Little fingers pointing from many directions at the word "fat"

How "Fat" Became Just a Word

I had a fear of children for as long as I could remember. They were these unknown creatures that were prone to outbursts. Kids would say anything that came to their minds without regard for people's feelings. Having grown up in an environment lacking extended family, I did not have the fortune of understanding children. Well, at least as much as one can understand those little beings.

My discomfort was particularly prickly when I was out in public. I was the easily identifiable obese woman in their immediate vicinity. I assumed that I would get at least one comment about "the fat lady". Time after time I was right. It did not matter how much I prepared myself. There was that embarrassing moment when the word "fat" rang out along with a little finger pointing my way. The word "fat" was a powerful indictment. I was clearly guilty of being obese.

Recess rhymes with stress

"Fatty, Fatty, 2 by 4. Can't get through the kitchen door!" The thing about kids is that I was obviously one of them at some point in time. Long ago, my schoolmates would taunt us fat kids with this simple rhyme. I write "schoolmates" because it was not only kids in my same class. Elementary recess was a time when we could mix with children who were in the same grade, but a different class. The bigger kids were separated by a sidewalk - that was the invisible boundary that kept us second graders away from the kids in the fourth through fifth grades.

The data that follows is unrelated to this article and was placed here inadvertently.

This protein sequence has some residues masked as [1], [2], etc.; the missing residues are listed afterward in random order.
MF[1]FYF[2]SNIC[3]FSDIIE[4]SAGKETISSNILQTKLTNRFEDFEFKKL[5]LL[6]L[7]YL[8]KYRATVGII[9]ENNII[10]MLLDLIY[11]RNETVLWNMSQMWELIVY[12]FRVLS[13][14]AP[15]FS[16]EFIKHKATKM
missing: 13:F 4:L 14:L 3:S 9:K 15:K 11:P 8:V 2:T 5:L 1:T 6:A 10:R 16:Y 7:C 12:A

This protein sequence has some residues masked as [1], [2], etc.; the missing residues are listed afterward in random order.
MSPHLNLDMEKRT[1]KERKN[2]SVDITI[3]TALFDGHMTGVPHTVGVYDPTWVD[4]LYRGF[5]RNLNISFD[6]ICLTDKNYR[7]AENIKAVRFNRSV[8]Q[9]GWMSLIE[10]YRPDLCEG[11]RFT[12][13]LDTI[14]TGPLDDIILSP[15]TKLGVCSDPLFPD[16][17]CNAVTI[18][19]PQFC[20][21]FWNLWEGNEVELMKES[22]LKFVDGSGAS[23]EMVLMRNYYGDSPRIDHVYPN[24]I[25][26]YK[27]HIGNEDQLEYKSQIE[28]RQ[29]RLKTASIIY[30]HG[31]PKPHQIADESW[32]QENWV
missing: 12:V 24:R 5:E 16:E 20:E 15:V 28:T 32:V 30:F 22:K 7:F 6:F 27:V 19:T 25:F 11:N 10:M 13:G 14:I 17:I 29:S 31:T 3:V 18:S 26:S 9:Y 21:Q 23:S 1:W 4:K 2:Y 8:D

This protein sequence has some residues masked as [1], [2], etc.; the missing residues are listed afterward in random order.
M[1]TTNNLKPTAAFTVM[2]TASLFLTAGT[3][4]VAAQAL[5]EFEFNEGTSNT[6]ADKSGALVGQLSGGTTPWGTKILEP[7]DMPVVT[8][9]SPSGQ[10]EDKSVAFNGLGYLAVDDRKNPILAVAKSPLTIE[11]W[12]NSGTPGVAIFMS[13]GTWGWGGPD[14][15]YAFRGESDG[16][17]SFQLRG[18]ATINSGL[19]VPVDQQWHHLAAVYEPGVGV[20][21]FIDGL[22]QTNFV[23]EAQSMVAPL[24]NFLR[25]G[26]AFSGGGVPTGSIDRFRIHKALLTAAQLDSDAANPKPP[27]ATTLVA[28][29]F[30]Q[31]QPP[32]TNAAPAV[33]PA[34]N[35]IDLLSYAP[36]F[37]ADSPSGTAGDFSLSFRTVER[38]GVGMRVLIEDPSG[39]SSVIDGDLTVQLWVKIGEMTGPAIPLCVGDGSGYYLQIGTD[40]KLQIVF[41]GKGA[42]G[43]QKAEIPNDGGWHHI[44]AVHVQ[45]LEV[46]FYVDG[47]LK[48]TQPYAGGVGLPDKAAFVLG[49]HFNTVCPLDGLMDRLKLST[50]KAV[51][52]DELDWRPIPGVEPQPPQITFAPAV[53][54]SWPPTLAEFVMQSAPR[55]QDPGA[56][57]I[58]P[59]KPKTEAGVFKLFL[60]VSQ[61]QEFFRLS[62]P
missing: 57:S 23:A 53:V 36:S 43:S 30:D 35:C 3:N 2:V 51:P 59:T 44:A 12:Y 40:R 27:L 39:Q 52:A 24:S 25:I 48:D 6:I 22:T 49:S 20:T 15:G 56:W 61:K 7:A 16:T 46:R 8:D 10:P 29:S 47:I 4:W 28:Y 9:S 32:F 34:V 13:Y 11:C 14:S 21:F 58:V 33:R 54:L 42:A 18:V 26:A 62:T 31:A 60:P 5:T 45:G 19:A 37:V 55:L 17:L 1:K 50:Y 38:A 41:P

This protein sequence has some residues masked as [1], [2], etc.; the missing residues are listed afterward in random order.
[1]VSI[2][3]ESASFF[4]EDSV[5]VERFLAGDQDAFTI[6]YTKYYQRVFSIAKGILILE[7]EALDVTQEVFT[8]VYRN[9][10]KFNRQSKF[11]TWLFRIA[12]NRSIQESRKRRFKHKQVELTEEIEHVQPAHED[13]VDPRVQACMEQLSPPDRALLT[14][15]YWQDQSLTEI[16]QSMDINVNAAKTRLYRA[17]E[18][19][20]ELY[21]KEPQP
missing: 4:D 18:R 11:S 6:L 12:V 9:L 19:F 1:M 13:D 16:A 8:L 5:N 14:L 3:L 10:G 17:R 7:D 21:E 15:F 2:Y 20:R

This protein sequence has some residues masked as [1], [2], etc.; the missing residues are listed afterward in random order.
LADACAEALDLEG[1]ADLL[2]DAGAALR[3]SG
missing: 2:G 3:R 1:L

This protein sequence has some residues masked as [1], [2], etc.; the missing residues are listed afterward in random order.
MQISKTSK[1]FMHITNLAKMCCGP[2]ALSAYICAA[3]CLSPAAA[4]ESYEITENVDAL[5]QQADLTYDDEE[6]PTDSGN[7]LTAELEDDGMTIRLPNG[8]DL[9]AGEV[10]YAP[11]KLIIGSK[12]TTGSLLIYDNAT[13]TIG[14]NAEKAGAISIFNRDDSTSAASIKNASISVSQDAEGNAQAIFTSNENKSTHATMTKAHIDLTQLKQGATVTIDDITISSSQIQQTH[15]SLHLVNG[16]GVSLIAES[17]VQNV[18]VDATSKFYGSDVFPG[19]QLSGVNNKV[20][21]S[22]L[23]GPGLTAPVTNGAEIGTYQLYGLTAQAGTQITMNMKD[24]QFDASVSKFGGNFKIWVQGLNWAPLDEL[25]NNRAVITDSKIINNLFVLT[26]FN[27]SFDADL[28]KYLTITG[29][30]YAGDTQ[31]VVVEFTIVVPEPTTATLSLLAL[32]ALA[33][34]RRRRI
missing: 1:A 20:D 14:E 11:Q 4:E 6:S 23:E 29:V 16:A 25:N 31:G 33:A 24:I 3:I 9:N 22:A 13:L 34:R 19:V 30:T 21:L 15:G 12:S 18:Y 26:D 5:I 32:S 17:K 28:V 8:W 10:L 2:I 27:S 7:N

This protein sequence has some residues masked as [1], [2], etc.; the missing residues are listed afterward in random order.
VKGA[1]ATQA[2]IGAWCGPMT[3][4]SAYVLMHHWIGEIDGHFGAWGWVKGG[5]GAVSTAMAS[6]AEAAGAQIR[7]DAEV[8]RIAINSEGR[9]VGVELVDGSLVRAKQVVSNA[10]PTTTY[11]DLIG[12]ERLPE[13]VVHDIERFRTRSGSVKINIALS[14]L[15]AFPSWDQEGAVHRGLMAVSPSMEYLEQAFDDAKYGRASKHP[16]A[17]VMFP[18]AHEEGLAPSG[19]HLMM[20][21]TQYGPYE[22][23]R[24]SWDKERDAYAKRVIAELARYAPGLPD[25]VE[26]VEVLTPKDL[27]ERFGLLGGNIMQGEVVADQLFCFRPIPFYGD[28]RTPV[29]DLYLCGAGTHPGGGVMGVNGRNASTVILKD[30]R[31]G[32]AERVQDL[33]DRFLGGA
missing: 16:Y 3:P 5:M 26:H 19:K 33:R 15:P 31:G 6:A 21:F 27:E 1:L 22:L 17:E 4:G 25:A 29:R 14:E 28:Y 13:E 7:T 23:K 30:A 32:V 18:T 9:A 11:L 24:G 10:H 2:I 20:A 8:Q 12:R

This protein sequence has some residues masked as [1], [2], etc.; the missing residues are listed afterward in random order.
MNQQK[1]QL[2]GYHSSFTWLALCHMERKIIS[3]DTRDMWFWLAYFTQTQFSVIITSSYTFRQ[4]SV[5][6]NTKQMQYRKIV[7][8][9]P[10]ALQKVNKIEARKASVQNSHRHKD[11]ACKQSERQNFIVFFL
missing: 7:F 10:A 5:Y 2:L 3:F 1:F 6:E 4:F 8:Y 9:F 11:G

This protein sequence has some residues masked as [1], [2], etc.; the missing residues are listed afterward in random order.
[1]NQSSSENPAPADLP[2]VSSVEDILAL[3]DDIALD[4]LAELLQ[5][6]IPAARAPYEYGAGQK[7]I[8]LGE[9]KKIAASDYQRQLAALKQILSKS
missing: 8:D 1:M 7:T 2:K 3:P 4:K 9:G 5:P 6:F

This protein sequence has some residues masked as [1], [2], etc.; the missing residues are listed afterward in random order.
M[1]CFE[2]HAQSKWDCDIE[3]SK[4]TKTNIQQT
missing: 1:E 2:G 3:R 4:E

The boundary was invisible, but I was not. Occasionally, a sixth grader would yell mean things about the fat girl on the swings. Boys would snicker and poke each other when I wore shorts. My thighs were fat. As elementary school children, we definitely did not know the definition of syllogism, but society caused kids to believe that if fat was bad and I was fat, then I was bad.

Fashion for the fat kids

Kids who are fat are just like adults who are fat. We know we are fat. We have plenty of people telling us that to our faces. Doctors, family members, gym teachers, music teachers, art teachers, neighbors, ads, and commercials emphasized to us that we were big-boned or chubby or husky.

When I was a kid there was no fast fashion or size inclusiveness. The fat kids had a separate section in the department store. It was invariably right next to the section for thin, regular-sized kids. Going shopping was a traumatic experience for me.

The clothes were not stylish for little girls. They were variations on a shapeless mumu top with pull-on, elastic waist pants. The idea was to cover up the fat with as much fabric as possible and to have that fabric drape over the chub. The saleslady, and it was always a woman, would coo over the pint-sized version of clothing for heavy women that were just as uninteresting as the ones I was forced to wear.

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Judgement from other shoppers

I was fortunate to have a mother who had many, many talents. One of them included seamstressing. She dressed me in larger-sized clothes that flattered my body and did not make me look like I was ready to retire. I was not a fashion plate. I simply did not stick out as much as I could have.